! $" 12. The Medical and Surgical History of the War of the Rebellion. (1861 65.) Vol. 2.Series3.Washington DC: Government Printing Office, (1883), 145 13. The Palmer Arm and Leg, Adopted for the U.S. Army and Navy by the Surgeon General, U.S.A.. Philadelphia, PA: American Artificial Limb Company, 1865. 30, 41, 42 44. 14. The Physical Condition and Future Use of the Confederate Home at Higginsville, Mo. Jefferson City, MO, 1944. The Making of Modern Law: Primary Sources Web. March 19, 2018. Secondary Sources: 1. A Manual of Military Surgery Confederate States of America, Surgeon General's Office, 1863 2. Albers, Norine. "Visit Confederate Soldier's Home Historic Site," Daily guide (Waynesville, MO), March 2, 2013: 1, accessed March 19, 2018. http://infoweb.newsbank.com/resources/doc/news/144D7A0777F009Bo?p=WOR LDNEWS 3. "America's Wars." U.S. Department of Veterans Affairs. Accessed January 10, 2018. https:/ /www.va.gov/opa/publications/factsheets/fs_americas_wars.pdf. 4. Cox, Karen L. Dixie's Daughters: The United Daughters of the Confederacy and the Preservation of Confederate Culture (Gainesville: University Press of Florida, 2003), 15 6. 5. Cutter, Laura. "The U nusual Case of Private George Lemon." Military Medicine 180, no. 2: 241 242. (2015) Academic Search Premier, EBSCO (accessed January 21, 2018). 6. Hasegawa, Guy R. Mending Broken Soldiers: The Union and Confederate Programs to Supply Artificial Limbs Carbondale: Southern Illinois University Press, 2012. 7. History of Confederate Memorial Park. Accessed March 18, 2018. http://ahc.alabama.gov/ConfederateMemorialParkHistoryFacts. aspx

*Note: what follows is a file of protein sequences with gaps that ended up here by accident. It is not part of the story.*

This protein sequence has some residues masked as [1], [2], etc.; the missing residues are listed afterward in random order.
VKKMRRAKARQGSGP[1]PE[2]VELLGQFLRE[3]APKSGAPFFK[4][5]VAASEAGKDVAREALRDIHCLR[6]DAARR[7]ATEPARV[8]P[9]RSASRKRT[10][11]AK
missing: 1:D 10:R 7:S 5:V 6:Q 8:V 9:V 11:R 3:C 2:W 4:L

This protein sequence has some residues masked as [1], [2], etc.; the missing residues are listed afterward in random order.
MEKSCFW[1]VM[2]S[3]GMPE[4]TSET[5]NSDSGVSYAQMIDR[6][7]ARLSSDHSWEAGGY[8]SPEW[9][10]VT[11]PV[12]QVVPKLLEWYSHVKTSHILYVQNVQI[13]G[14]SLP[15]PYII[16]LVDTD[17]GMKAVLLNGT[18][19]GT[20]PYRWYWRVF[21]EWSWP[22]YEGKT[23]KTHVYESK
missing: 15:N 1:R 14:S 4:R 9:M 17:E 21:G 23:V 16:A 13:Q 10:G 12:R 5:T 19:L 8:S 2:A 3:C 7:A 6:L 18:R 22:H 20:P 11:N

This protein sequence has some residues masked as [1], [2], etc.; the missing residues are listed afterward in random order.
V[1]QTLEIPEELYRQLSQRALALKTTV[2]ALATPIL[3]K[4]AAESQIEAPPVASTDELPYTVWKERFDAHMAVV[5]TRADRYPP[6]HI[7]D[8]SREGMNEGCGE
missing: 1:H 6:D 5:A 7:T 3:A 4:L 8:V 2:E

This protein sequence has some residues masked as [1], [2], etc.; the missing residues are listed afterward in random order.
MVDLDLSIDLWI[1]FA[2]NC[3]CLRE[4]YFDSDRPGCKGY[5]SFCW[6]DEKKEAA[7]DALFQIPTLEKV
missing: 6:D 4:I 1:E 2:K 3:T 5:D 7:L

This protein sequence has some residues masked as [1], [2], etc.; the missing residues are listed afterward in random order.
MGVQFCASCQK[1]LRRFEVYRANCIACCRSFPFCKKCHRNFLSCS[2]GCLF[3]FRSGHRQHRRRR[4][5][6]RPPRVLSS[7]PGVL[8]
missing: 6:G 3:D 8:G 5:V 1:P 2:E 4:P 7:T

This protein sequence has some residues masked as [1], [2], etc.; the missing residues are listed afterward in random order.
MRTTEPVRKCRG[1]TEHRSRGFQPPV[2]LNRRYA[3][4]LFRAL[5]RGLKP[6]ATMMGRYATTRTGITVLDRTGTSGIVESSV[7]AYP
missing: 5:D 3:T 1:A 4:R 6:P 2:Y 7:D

! $# (! McAleer, James "Mobility redux: Post World War II prosthetics and functional aids for veterans, 1945 to 2010." Journal of Rehabilitation Research & Development 48, no. 2 (2011): vii+. Academic OneFile (accessed January 24, 2018). https://login.lp.hscl.ufl.edu/login?URL=http://go.galegroup.com/ps/i.do?p=AONE &sw=w&u=gain40375&v=2.1&it=r&id=GALE%7CA251378486&sid=summon &asid=ef8e471d3a052d9c9e0cde4c67e30b40. 9. Miller, Brian Craig. Empty Sleeves Amputation in the Civil War South Athens, GA: The University of Georgia Press, 2015. 10. Missouri State Parks: https://mostateparks.com/park/confederate memorial state historic site 11. Ne lson, Megan Kate. Ruin Nation: Destruction and the American Civil War Athens: University of Georgia Press, 2012. pg. 216 12. Oatman Stanford, Hunter. "War and Prosthetics: How Veterans Fought for the Perfect Artificial Limb." Collectors Weekly. Accessed Augus t 25, 2017. http://www.collectorsweekly.com/articles/war and prosthetics/ 13. Ott, Katherine David Serlin, and Stephen Mihm, eds. Artificial Parts, Practical Lives: Modern Histor ies of Prosthetics New York, NY: New York University Press, 2002. 14. Skocpol, Theda, Protecting Soldiers and Mothers Cambridge, MA: Belknap Press Of Harvard University Press, 1992. 15. "The J.E. Hanger Story." The J.E. Hanger Story Hanger, Inc. Accessed Janua ry 10, 2017. http://www.hanger.com/history/Pages/The J.E. Hanger Story.aspx 16. "Veterans Affairs National Home for Disabled Volunteer Soldiers: A Discover Our Shared Heritage Travel Itinerary." National Parks Service. Accessed November 17, 2017. https://www.n ps.gov/nr/travel/veterans_affairs/history.html